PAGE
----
I walked down to the River and got my first views of the Castle and the Old Stone Bridge, the twin symbols of the city. Turning the other way I was stopped by the sight of the giant cross on Mount Vodno which was lit for the evening. This is, apparently, the largest cross in the world. Night began to fall and the only problem I encountered in Macedonia began to show up in greater numbers, the beggars. I was obviously a foreigner and after a while I tired of their attentions, so I slunk back to my hotel, had a coffee and went to sleep.
I had set aside one day to look around Skopje (in retrospect I could have had more). So I woke and (at last) had a decent breakfast before heading down towards the Ploštad Makedonija once more. This time, though, I turned left and headed into the modern parts of Skopje (i.e. those completely rebuilt after the earthquake). I was heading for the Orthodox Cathedral of the City - Sveti Kliment Ohridski. It’s an impressive sort of structure, although slightly betrayed its cut-price concrete origins. From here I walked down a huge thundering road back to the River and to the bottom of the Castle.
The Caršija - The Old Turkish Bazaar
It was a long, hot climb up to the Castle entrance and I was delighted to see a party of schoolchildren out for a trip to visit it. Inside the Castle is in a state of some disrepair. After the earthquake only one tower had been left standing – two more have since been rebuilt, but the work is slow and ongoing and at the moment there is surprisingly little to be seen once inside the walls – aside from very commanding views back down into town.
From here I crossed to the road intending to visit the famed rose gardens of the Mustafa Pasha Mosque. The Mosque is impressively chunky, but the gardens were shut and looked like they were not about to open again soon. Slightly disappointed I wandered down into the Turkish Quarter, the Caršija.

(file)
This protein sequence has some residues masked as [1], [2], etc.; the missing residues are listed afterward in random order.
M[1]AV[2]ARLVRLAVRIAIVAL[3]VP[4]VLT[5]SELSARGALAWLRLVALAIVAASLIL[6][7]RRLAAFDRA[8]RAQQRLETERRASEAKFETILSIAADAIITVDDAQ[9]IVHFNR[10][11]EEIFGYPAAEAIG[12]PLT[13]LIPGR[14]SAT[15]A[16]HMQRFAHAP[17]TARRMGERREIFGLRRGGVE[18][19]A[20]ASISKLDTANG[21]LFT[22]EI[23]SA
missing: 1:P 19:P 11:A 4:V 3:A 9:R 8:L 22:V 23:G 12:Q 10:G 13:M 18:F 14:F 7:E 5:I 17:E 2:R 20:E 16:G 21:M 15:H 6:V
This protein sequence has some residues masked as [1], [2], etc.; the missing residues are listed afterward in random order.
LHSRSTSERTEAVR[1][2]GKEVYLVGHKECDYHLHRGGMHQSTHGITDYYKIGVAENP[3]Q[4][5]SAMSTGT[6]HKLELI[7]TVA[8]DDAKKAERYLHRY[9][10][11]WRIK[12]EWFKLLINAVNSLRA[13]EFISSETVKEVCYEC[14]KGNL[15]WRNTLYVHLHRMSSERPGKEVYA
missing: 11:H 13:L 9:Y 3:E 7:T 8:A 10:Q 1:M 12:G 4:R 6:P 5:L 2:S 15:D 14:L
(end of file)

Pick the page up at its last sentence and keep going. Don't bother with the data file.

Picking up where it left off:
Sveti Spas - The Underground Church
This is a maze of windy, tiny streets with small squares and enclosed courtyards. Here you can still find a very Ottoman feel. Small shops occupied by artisans, old men sitting sipping coffee so thick it has personality, and a general timeless quality which belied the fashion conscious modernism on the other side of the river.
Kursumli An - An Old Turkish Inn
Buried amidst this maze of alleys is the fascinating church of Sveti Spas. Fascinating because it was built underground. The Ottomans did not ban the building of churches, but no church was allowed to be built above the level of the nearest Mosque (in this case Mustafa Pasha). In Skopje’s Turkish Quarter this meant construction below ground with a roof on top. Immediately outside I encountered another person trying to sell me tat before I escaped his clutches into a coffee shop. I had a real proper Turkish coffee (served with water) and spent a little while absorbing the atmosphere. Then I headed off and suddenly found myself in the Kursumli An - a stunning little enclosed courtyard with dappled light streaming down through the branches of a willow tree. It was a magical little corner.
The Old Railway Station - The Clock Stopped When the 1963 Earthquake Hit
I then headed back to the new town, passing by Skanderbeg’s statue (another Albanian hero!) and crossing the Old Stone Bridge to Ploštad Makedonija. From here I walked past my hotel and to the Skopje Museum which is housed in the Old Railway Station. The station clock stopped at 5:17 am on 27 July 1963 - the exact time and date of the earthquake. Most of the station came down with the earthquake, but the clock and the central concourse survived and they are now a Museum. To be honest, the Museum needed a little more work and a few more exhibits, but there were some interesting bits and bobs inside.
My last stop in Skopje was back to Dal Met Fu for another marvellous pasta meal, this time sitting outside in the evening sun.
The Cross on Mount Vodno - The Largest Cross in the World
The following day I ordered my taxi early and a somewhat more sane taxi driver took me back to the bus station, I ordered my onward ticket and sat waiting for the bus to Priština – I was going to Europe’s newest country – I was going to Kosovo.
Ploštad Makedonija - The Main Square